How to Write a Novel

In college, I once asked a Philosophy professor what it takes to get a PhD in the field. He smiled awkwardly and answered uncertainly. Dedication, time, energy, lack of sleep, etc.

It’s the same for writing a novel. But that doesn’t mean it’s a chore that will end you.

As Stephen King says in On Writing, “The scariest moment is always just before you start.”

That said, the first step to writing a novel is to start writing, now.

What are the steps to write a novel?

Have an idea. You have an idea for a book? Then you’re off to a good start.

Research ahead of time. Ideally, you should “write what you know,” but it’s impossible to know everything your character will be encountering, and you should do you diligence to fill in the blanks for yourself. Become an expert on whatever you need.

Plot an outline. It doesn’t need to be fancy, but have an idea about where the story will start, what the major conflict is, and how it will be resolved.

Remember, a novel is a story about a character and their development. A story is about some aspect of the human experience, and character development is king. Backdrops are fun and cool, but in the end, this is about a main character, so make sure they have a story to tell, the more personal the better.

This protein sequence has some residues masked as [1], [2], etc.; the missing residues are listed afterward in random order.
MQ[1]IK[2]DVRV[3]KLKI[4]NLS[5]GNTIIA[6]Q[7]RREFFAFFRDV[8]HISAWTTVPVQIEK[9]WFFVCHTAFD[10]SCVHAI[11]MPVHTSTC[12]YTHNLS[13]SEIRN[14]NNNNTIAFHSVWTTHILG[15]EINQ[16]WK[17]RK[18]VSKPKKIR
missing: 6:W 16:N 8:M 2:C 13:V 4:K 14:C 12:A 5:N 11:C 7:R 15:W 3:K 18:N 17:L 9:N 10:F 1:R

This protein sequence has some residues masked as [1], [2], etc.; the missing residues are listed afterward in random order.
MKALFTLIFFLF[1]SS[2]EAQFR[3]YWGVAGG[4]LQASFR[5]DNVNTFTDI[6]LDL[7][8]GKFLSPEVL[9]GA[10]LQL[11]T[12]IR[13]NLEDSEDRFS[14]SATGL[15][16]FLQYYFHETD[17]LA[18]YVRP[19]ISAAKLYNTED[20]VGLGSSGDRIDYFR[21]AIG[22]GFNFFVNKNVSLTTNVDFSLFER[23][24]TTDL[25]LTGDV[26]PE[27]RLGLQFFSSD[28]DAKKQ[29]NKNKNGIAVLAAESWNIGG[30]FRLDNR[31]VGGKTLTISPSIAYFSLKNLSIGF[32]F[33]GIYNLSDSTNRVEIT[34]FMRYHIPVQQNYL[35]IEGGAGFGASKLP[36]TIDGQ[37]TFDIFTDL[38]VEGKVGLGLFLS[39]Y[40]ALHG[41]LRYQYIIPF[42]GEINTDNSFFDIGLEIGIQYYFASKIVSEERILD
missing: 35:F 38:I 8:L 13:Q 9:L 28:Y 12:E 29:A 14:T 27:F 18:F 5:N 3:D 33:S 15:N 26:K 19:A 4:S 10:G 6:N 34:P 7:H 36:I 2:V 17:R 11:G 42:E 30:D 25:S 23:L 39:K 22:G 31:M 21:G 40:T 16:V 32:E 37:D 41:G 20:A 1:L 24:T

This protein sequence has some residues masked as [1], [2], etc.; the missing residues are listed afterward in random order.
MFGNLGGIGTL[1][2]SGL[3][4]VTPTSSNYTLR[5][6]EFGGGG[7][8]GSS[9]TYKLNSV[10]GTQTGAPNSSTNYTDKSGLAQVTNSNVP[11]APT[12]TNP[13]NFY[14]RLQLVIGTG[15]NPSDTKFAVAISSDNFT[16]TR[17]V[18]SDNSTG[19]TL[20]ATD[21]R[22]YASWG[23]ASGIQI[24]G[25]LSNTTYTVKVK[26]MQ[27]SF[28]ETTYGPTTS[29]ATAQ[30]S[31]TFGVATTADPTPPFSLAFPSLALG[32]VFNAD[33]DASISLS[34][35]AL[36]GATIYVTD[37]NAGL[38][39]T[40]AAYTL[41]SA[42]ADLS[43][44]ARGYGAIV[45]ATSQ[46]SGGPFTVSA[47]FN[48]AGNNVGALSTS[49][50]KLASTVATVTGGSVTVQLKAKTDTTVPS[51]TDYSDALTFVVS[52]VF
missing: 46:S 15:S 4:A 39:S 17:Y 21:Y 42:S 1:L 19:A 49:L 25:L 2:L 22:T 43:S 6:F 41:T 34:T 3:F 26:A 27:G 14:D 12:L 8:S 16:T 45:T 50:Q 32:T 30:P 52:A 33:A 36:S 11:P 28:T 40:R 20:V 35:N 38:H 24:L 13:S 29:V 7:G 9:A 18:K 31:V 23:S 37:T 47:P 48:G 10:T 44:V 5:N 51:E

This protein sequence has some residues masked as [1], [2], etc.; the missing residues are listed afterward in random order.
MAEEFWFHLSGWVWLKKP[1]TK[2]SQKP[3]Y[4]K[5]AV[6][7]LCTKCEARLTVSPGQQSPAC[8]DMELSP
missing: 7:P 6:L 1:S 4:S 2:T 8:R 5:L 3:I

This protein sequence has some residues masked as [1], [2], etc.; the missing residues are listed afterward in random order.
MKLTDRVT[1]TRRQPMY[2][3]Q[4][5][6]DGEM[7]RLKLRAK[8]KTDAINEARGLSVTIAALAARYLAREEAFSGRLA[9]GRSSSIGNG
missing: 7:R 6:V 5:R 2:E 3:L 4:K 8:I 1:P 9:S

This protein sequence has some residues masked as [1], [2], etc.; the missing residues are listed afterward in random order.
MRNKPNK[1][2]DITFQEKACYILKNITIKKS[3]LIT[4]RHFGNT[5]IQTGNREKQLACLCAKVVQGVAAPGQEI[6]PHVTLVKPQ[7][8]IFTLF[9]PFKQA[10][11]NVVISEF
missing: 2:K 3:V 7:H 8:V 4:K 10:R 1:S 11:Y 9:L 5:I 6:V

Start writing. Write short and choppy if you must, but get the story on paper. The first draft can be anything from a wordy outline with a paragraph for each chapter, or well-crafted copy, but it needs to be written, and only you can do that.

How do you write a first draft?

First and foremost, remember that this is the fun part. Too many people make a first draft out to be scary, tedious, or a herculean task. Don’t do that to yourself. Write the story and have fun.

First, have your story idea solidly fixed in your mind, and some kind of outline to steer your course.

Secondly, start writing. Use telly writing, bad writing, or any other kind that gets the story on paper. People will argue with this, but spending hours in a thesaurus looking up the right word will kill your momentum. I’ve seen books abandoned because of editing, self-doubt, and too many days off.

Just write the story from start to finish.

If your characters skip off the outline, don’t fret. You still need to get them where they need to go, so do whatever you must to bring them to the final battle and conclusion, even if they have different plans for how they will arrive there.

You are the author, the merciless god of the world you’ve created. Don’t be afraid to use those powers when necessary.

How do you write a first draft? As quickly as possible.

Important note, there will be a ton of revisions ahead of you no matter how tarted up the prose looks, so don’t waste time churching everything up just to destroy entire chapters later. Just write the story as it plays out in your head.

Write every day, and don’t stop until you are finished. Think of it like a work out. You can take a break once the draft is finished.

How do you get unstuck from writing?

Writer’s block is bullshit, so forget about that, but there are still times where the story gets a bit dull, or you aren’t sure how you want to finish out a scene.